Tuesday, November 11, 2008
Rasheed Wallace Profile
Name: Rasheed Abdul Wallace
Spirit animal: Egyptian mongoose
What he gives us: A role player's attitude with a superstar's game.
Why we care: At some level, everybody wants to strangle somebody else.
Notable remark: "Some people say I'm mean and this and that. On one hand that's cool. That keeps away all the riffraff and all the bugaboos."
Distinguishing marks: On his right arm is a tattoo depicting Akhenaton, the pharaoh who introduced monotheism to ancient Egypt by worshiping the sun god Ra.
Knowledge seed with no jewelry on: After winning the 2004 NBA title, Rasheed made WWE-style belts for himself and his Pistons teammates.
While Kevin Garnett and Dirk Nowitzki are generally given credit for reinventing the power forward position over the past 15 years, Rasheed Wallace's contributions are too often overlooked. At a full 6 feet 11 inches, the incredibly athletic Wallace runs the floor like a guard and possesses an unblockable jump shot, with a range that's out past the 3-point line. And unlike many of the big men who have followed in his path, Wallace's skills aren't limited to the perimeter; he has a complete post game with an array of back-to-the-basket moves and is one of the best post defenders in the league. During one NBA on TNT broadcast, Charles Barkley and Kenny Smith flummoxed host Ernie Johnson by insisting that Wallace could be one of the top five players in the league if only he really applied himself.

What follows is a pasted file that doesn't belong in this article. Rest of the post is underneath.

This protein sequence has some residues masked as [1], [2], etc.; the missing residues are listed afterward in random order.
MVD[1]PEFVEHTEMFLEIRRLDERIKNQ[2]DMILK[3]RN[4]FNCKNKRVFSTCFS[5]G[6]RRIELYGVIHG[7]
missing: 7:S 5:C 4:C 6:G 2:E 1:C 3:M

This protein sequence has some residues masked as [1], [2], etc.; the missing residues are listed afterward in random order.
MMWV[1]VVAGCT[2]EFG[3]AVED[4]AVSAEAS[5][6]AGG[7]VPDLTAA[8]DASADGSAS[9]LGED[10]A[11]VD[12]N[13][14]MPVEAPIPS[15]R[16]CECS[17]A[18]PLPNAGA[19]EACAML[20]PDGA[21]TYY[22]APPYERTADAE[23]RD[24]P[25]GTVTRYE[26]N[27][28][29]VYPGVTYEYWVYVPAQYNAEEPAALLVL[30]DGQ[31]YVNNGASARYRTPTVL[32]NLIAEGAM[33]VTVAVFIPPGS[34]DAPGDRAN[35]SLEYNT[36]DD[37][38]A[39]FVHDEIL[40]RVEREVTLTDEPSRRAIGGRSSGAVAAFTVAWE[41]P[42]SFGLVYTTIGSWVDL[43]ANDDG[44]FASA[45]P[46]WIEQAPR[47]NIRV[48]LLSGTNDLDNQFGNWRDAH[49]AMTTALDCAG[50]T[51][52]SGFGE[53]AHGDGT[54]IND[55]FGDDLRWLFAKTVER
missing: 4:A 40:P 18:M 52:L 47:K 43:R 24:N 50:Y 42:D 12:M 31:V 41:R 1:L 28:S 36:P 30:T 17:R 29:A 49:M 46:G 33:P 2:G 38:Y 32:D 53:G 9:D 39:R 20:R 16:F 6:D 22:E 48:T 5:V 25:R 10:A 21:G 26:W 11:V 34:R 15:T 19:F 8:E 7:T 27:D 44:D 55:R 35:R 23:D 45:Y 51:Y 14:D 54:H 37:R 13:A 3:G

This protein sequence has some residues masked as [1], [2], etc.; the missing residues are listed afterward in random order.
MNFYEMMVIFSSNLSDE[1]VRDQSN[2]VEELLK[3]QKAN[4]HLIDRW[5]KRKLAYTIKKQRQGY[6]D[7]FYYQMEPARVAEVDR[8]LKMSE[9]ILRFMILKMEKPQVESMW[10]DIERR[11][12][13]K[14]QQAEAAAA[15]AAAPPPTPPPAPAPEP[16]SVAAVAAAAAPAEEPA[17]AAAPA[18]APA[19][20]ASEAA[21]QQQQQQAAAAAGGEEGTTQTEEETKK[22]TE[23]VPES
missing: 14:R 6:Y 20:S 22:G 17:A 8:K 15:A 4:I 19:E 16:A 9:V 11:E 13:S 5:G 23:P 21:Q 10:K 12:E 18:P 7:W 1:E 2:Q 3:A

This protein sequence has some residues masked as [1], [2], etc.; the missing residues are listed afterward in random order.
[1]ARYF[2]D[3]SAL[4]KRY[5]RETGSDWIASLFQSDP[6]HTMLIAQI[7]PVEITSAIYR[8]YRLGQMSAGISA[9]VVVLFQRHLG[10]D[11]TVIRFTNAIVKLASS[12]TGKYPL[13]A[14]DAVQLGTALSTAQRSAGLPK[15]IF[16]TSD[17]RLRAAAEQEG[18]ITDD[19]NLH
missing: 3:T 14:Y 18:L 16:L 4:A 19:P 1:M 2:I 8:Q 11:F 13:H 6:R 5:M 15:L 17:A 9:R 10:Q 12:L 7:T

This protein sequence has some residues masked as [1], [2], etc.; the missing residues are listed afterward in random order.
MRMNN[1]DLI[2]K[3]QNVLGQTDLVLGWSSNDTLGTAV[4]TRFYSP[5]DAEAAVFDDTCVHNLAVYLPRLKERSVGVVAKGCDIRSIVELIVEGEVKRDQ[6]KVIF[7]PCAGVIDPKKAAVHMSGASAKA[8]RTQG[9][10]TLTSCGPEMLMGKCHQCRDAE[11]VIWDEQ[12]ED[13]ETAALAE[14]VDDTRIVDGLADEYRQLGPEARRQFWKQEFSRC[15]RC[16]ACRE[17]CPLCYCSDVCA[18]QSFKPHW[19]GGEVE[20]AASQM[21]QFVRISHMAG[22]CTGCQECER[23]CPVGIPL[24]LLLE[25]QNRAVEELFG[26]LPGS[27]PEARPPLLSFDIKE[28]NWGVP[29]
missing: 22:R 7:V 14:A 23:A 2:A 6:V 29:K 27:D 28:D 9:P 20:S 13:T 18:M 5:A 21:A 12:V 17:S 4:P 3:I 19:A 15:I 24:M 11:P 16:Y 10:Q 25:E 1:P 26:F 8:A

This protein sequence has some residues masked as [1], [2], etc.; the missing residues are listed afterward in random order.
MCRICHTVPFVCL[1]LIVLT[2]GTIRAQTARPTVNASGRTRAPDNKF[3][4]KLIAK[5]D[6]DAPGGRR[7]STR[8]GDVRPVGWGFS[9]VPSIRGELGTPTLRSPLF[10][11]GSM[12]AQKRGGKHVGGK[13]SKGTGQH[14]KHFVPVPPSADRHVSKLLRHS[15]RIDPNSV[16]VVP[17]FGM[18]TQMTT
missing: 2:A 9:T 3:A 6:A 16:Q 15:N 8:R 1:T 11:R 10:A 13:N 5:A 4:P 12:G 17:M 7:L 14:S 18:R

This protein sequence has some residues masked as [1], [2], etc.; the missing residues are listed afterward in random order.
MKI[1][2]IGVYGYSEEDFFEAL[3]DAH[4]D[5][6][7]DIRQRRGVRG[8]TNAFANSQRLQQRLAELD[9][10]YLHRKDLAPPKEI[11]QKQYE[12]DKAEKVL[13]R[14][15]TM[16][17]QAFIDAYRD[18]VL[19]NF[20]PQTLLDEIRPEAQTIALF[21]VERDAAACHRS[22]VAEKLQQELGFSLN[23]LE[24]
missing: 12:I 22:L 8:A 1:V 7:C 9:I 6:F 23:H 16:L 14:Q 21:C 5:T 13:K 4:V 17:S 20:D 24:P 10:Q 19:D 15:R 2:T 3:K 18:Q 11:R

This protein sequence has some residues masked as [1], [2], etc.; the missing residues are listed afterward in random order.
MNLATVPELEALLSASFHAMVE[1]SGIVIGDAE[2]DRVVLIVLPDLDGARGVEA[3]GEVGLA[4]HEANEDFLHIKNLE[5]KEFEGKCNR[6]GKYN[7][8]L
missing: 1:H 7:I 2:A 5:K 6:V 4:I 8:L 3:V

Wallace's reluctant dominance made him a perfect fit for the Detroit Pistons, a team of ballsy, hardheaded vets whose swagger was a collective effort. When he arrived there in 2004, he found a team of kindred souls—a bunch of castoffs with boulder-size chips on their shoulders and enough resources to get them to the Eastern Conference Finals the season prior. Rasheed put them over the top, solidifying their interior defense and finally giving them a dependable offensive weapon in the post. More importantly, Chauncey Billups' early work in cultivating his reputation as "Mr. Big Shot," along with Ben Wallace's bulging biceps and throwback Afro, was more than enough to keep the attention off Rasheed. When the Pistons pulled off a shocking 4-1 upset of the Lakers to bring home the title and Wallace was celebrated as the missing puzzle piece who had made it all possible, it was a part he enthusiastically embraced. While he may not always be humble or servile, Sheed's greatest pride is reserved for team, rather than individual, success.
From: The Macrophenomenal Pro Basketball Almanac